Superintendent Discusses Concerns About New USDA School Food Program Regulations with School Board
Superintendent W. Burke Royster recently discussed concerns about the new United States Department of Agriculture’s (USDA’s) School Food Program with the School Board. He noted the law is the most comprehensive change to America’s school food program in 15 years, and is designed to target the growing problem of childhood obesity.
Mr. Royster explained the most significant difference is the old USDA regulations set minimums for food offerings while the new regulations set maximums, resulting in smaller portion sizes. He noted the new guidelines do not allow for individual differences among students and do not consider the significant number of students for whom school lunch is their only “real meal” each day. Mr. Royster explained this “one size fits all approach to student nutrition” has led to more students bringing their own lunch, teachers allowing classroom snacks – even in the higher grades, and has resulted in a nationwide grassroots movement to repeal the Healthy Hunger Free Kids Act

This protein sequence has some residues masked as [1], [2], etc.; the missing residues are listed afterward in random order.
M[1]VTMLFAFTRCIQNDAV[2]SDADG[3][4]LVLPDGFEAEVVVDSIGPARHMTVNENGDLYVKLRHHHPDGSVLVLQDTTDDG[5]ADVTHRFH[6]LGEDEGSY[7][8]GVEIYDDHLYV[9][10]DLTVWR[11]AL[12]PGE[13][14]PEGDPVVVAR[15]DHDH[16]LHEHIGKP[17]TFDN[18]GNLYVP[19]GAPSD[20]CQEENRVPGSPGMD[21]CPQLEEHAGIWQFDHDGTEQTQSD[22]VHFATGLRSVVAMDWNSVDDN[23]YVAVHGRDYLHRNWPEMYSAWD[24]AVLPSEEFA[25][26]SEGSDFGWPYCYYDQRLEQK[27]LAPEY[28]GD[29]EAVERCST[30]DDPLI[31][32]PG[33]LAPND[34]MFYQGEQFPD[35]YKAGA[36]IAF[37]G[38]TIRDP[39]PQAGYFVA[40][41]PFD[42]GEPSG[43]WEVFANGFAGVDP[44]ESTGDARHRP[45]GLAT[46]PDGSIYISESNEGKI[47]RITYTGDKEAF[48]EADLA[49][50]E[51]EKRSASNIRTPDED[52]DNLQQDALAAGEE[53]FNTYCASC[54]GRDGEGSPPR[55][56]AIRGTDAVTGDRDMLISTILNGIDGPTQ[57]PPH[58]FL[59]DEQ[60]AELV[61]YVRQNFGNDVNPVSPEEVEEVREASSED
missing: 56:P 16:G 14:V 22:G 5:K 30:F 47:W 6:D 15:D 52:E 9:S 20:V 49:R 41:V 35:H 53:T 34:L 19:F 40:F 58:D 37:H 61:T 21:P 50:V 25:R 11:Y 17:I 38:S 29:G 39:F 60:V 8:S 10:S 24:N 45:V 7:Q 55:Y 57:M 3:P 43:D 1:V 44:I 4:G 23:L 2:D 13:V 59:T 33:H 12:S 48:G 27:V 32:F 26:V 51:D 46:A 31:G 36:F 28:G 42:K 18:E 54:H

Mr. Royster noted another negative impact is that the regulations required the district to raise the price of full-pay meals by 10 cents, and the district must do so every year until our price equals the reimbursement price of a free meal. The current price is $2.10, so if the reimbursement price remains steady, the district will have to increase the meal price by 10 cents for at least the next seven years. He also reviewed the negative impact on available food products to meet the new guidelines. For example, in the past, fresh bread was delivered to schools twice per week, but the sub roll offered by local suppliers is over the grain limit, so instead of fresh bread we use frozen products.
Mr. Royster noted changes are needed to the USDA regulations and the Administration is in favor of changing the maximum limits to minimum requirements, particularly for grains and proteins, and providing more flexibility in the types of fruits and vegetables that are offered. The Administration would also like to set local meal prices, allow students to take multiple servings of fruits and vegetable or refuse service if they have no intention of eating the offered product, and would like more time to work with manufacturers to develop healthy products.